President Mahinda Rajapaksa has been re-elected for a second term. Though the President said publicly that he would be re-elected with a "comfortable majority", there were no doubt, anxious moments for him and his supporters until the count came trickling in.
From what was essentially a 'walk in the park' in the afterglow of the crushing military defeat of the LTTE last May, the combined Opposition sprang a surprise by putting forward the just retired Army Commander as its common candidate. This energized its otherwise dejected and depleted ranks, but the novelty of the alliance and the candidate seems to have tapered off.
At the highest levels of the Rajapaksa administration, expectations ranged from 51% to 59%. That it was as low as 51% is a moot point. They were worried about the Northern and Eastern vote and concerned that the Opposition might succeed in splitting the Southern vote. The end result of 57.88% therefore must be greatly gratifying.
Whether the Presidential Election was 'free and fair' is arguable, to say the least. Any election is only 'free and fair' when the playing fields are level. In a vacuum where there are no laws to ensure such a level playing field, as one would find in advanced democracies like India, to expect the ruling party to provide a level playing field is unreal.
There were several lapses on the part of the elections officials in providing facilities for the Internally Displaced People and an element of intimidation of the Northern voter. An election is not merely what occurs on polling day and the count that follows, but is an entire process. The most blatant abuse of all has been the misuse of the national (read State/Government) media and the men and machines in the payroll of the Government. Today, one rarely finds public servants; they are forced to be government's servants or party servants.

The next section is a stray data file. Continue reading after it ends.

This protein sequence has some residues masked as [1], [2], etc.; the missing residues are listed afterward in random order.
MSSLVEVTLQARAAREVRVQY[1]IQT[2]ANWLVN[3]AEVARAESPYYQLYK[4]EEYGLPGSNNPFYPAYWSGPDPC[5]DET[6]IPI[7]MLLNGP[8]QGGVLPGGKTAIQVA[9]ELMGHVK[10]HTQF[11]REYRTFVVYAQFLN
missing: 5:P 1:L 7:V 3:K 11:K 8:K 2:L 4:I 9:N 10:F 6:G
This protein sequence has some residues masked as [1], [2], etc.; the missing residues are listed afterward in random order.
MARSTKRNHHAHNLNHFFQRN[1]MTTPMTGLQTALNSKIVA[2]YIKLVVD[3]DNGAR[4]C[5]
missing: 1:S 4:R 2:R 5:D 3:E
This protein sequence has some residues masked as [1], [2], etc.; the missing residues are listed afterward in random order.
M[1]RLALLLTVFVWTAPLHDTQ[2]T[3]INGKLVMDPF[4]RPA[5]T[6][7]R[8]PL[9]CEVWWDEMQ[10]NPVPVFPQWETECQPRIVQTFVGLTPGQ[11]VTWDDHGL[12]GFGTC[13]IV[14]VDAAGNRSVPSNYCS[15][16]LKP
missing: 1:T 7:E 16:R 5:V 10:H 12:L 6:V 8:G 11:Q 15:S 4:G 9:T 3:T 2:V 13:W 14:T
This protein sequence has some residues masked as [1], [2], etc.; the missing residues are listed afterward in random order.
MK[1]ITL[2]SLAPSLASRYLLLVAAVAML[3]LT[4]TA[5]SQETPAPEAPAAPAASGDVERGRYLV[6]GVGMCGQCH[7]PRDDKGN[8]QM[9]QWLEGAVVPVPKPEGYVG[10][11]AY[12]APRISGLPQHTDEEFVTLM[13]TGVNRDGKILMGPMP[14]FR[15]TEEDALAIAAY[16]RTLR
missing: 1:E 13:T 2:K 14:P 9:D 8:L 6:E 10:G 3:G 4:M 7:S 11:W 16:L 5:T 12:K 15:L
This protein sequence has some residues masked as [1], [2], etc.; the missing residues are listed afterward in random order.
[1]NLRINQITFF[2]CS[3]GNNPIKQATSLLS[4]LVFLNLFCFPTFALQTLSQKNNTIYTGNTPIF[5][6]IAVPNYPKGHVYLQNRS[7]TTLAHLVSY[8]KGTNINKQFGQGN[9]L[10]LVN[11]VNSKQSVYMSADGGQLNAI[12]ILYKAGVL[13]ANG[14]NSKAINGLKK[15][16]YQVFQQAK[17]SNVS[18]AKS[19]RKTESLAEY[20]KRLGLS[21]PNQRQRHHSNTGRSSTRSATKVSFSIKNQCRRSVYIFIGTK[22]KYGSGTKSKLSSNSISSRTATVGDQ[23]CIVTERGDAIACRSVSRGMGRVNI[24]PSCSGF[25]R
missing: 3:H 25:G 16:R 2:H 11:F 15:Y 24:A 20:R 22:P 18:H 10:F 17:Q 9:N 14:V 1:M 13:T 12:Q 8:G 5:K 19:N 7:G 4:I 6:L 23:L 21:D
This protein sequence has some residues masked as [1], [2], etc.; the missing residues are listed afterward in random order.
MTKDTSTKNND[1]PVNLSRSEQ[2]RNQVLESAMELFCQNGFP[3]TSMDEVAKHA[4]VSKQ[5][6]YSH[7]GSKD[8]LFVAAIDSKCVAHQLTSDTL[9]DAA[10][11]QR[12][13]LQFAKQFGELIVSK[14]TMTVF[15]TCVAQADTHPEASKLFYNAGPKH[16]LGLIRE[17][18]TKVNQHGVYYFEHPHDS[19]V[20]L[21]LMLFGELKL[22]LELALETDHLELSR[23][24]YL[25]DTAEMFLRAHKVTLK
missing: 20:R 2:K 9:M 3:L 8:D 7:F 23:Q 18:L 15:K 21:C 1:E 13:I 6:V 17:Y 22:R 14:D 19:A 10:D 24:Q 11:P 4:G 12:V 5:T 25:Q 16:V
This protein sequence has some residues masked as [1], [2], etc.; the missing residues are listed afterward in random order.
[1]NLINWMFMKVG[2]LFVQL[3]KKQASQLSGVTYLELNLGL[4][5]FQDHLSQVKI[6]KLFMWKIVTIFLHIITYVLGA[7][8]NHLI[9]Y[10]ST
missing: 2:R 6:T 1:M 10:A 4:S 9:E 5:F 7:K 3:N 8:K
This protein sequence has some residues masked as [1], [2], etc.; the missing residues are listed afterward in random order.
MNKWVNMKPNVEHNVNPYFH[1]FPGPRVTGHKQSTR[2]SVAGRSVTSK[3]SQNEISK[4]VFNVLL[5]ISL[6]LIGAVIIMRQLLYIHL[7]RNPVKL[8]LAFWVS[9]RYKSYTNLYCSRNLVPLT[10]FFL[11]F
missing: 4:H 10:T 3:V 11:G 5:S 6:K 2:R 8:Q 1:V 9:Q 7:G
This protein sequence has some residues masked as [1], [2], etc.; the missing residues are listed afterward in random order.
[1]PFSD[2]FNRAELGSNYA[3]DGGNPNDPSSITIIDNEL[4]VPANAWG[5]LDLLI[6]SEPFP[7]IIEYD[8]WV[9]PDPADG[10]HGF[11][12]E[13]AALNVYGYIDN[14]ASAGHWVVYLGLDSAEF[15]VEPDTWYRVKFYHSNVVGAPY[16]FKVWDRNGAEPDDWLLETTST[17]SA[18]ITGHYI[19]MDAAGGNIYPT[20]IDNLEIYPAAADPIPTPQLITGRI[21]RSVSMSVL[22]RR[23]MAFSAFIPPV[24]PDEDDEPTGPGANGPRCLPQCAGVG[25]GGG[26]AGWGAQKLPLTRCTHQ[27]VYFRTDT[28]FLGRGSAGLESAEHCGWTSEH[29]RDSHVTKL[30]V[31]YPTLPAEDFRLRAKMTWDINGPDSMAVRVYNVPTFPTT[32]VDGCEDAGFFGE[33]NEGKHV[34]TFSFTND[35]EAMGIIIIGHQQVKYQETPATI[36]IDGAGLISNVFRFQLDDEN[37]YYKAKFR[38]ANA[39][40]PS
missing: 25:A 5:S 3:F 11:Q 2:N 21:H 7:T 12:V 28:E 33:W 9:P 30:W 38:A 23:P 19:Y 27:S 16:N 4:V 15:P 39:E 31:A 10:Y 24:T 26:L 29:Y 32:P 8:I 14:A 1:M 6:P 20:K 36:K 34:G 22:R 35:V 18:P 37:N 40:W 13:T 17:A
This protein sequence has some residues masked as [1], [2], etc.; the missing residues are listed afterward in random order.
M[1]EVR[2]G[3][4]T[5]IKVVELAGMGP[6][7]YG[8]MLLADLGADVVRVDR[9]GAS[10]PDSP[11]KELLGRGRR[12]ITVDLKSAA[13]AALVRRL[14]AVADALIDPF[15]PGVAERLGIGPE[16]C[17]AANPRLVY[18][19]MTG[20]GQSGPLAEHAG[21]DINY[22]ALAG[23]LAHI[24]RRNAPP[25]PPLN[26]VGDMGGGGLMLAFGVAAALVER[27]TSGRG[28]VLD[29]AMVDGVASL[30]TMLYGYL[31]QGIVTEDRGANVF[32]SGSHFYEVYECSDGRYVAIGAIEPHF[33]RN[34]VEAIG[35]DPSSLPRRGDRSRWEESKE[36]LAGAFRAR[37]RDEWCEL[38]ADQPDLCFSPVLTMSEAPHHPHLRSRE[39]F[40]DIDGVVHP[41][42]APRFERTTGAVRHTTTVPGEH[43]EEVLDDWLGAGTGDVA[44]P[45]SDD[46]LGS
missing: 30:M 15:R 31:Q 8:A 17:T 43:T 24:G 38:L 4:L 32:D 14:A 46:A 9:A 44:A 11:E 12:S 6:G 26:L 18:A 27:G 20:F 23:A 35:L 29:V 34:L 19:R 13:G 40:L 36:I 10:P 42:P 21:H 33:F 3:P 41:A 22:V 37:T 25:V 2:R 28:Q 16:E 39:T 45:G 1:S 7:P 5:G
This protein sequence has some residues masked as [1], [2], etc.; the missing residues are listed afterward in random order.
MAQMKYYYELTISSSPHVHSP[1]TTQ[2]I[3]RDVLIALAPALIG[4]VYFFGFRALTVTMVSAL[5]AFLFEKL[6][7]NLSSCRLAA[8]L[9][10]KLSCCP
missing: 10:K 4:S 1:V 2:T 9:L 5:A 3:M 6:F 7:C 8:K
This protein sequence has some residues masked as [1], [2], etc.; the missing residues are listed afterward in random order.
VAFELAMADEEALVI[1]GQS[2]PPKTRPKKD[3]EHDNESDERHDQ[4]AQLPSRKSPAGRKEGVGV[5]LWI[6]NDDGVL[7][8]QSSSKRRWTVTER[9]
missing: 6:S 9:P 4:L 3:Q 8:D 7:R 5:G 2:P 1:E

To say that where there is a State-funded media, the Government will exploit it, or that the Opposition would have done no different are not arguments that have merit in a broader national context.
There may not be a 'perfect world', but as we suspected the Commissioner of Elections meekly issued his certificate that the election was "successfully concluded" despite all his own complaints. It may have been more convincing and seen in better light had he used his office more effectively.
He portrayed himself as a lame duck Commissioner. Yet, he could, for instance, have summoned the contestants and demanded they abide by the pre-poll rules or threatened to annul the election. Instead, all he did was to sigh and moan that he could not take the pressure at his age.
In the meantime, the Opposition has been making vague, unsubstantiated accusations and claims that the election was rigged.
The margin of victory seems to have stunned the opposition, as it did much of the country. However, as a worthy Opposition it should have anticipated vote rigging, if any, at polling centres, counting centres and the Elections Department. Until now the Opposition has been unable to make out even a prima facie case that will convince the public that there was fiddling with the count. The opposition parties say they are collating the evidence, but they might need to concede that overall, the Southern (majority) voter voted for Gratitude vs. Change, and without much ado, they voted for the incumbent for having eliminated the scourge of terrorism from their midst.